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5 Books We Loved in 2022

By Allison Kooser

There’s nothing quite like exploring the world through the pages of great novels, memoirs, and stories. Every month, the Opportunity International Book Club expands our minds, perspectives, and understanding as we dive into a new book—and we are so grateful to read alongside friends around the globe.

As author Jhumpa Lahiri famously said, “That’s the thing about books. They let you travel without moving your feet.” We couldn’t agree more. As we step into a new year, we’re looking back at five of our favorite Book Club selections from 2022. These books made us think, helped us learn, and immersed us into profound stories.

Strong Connections: Stories of Resilience from the Far Reaches of the Mobile Phone Revolution by Rosa Wang

Rosa Wang spent a portion of her career helping Opportunity International clients use digital technology to connect to financial services and other resources. At Opportunity, Rosa was instrumental in expanding mobile banking and digital solutions for families in Africa, Asia, and Latin America.

In her 2022 book, she recounts the stories of some of the remarkable people she met. Through these powerful narratives, she shows all of us just how transformative a simple cell phone can be.

Home of the Brave by Katherine Applegate

Katherine Applegate wrote Home of the Brave for a young adult audience, but its lessons are important for all of us. Through the story of a young Sudanese refugee navigating the challenges of a Minnesota winter and a new life in the United States, we learn about the plight of refugees around the world, the power of community, and the importance of hope amidst never-imagined circumstances.

One line we can’t stop thinking about: “Today, tomorrow, sooner or later, you will meet someone who is lost, just as you yourself have been lost, and as you will be lost again someday. And when that happens, it is your duty to say "I've been lost, too. Let me help you find your way home.’

Hum If You Don’t Know the Words by Bianca Marais

We love curling up with a great novel—and Bianca Marais’ story of a Xhosa woman and a 10-year-old girl living in apartheid South Africa was exactly that. Through a heartbreaking and beautiful story filled with both hope and loss, we got a better look at the meaning of justice—and the importance of opportunity for all.

One line we can’t stop thinking about: “Fear is what makes us human and it is in overcoming fear that we show our strength.”

 

 

Those We Throw Away Are Diamonds by Mondiant Dogon

A powerful memoir, we couldn’t wait to dive into Mondiant Dogon’s story of fleeing the Democratic Republic of Congo as a child. After spending time as a child soldier, suffering severe hunger and violence, and living in UN tent cities for decades, Dogon is now a voice of hope—for refugees and for all of us.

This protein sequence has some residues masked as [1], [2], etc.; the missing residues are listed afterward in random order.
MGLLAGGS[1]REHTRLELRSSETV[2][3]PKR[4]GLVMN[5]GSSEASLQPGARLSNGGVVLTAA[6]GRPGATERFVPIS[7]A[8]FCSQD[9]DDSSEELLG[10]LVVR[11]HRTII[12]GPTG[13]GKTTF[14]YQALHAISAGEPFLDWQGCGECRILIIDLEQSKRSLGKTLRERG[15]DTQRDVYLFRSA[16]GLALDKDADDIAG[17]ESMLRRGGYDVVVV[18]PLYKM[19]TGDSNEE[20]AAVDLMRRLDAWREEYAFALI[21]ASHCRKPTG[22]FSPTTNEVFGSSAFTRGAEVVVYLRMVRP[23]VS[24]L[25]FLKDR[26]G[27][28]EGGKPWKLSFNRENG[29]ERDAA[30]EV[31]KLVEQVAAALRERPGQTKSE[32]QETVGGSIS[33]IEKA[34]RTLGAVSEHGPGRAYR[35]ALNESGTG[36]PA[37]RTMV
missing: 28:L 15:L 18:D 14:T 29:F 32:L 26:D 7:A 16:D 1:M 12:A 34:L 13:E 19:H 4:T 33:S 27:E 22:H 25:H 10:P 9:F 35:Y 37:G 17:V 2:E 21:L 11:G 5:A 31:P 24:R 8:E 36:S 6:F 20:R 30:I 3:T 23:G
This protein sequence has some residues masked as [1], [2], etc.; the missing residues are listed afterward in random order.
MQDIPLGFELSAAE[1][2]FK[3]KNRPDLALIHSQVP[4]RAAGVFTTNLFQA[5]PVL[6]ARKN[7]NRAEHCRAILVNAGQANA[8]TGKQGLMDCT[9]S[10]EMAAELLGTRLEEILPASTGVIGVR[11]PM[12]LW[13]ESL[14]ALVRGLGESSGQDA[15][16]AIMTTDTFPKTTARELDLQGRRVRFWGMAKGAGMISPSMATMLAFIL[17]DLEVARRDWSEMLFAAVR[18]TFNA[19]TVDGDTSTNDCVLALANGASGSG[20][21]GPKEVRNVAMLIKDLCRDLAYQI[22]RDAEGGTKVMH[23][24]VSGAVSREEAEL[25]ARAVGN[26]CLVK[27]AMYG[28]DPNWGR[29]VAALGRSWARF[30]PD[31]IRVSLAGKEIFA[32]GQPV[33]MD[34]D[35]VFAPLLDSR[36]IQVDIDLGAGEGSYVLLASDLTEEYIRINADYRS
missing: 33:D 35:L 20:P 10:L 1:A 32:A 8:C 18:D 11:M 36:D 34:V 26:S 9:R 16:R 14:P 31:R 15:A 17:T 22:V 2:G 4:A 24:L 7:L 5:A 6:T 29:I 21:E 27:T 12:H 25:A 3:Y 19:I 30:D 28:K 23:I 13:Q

One line we can’t stop thinking about: “I hoped that none of these new refugees would be forgotten as we were for decades, forever lost in a permanent impermanence.”

 

Aftershocks by Nadia Owusu

In the spirit of great memoirs, we also read Nadia Owusu’s personal story of a girl growing up across cultures and countries. Born to a Ghanaian father and an Armenian American mother, Owusu followed her dad’s UN career to Italy, Uganda, England, and Tanzania. Her memoir is a deep reflection on the meaning of identity, family, and home.

As Malala Yousafzai described, “In Aftershocks, Nadia Owusu tells the incredible story of her young life. How does a girl—abandoned by her mother at age two and orphaned at thirteen when her beloved father dies—find her place in the world? This memoir is the story of Nadia creating her own solid ground across countries and continents. I know the struggle of rebuilding your life in an unfamiliar place. While some of you might be familiar with that and some might not, I hope you’ll take as much inspiration and hope from her story as I did.”

One line we can’t stop thinking about: “History is a story, my grandfather said. I offer a friendly amendment: history is many stories. Those stories are written, spoken, and sung. They are carried in our bodies. They billow all around us like copper-colored dust that sometimes obscures everything. In those stories, we grasp at meaning. We search for ourselves, for our place, for direction. We search for a way forward: a woman warrior, a complication man, an invitation home, a meteor, a lake, a child landing with a splat. Destruction and creation. Changes in light, terrain, and atmosphere. Delicate new freedom. Hope.”

It was a great year of reading—and these are just a few of our favorites. Want to explore even more great Opportunity International Book Club selections? Check out everything we’ve read over the last five years at opportunity.org/bookclub!

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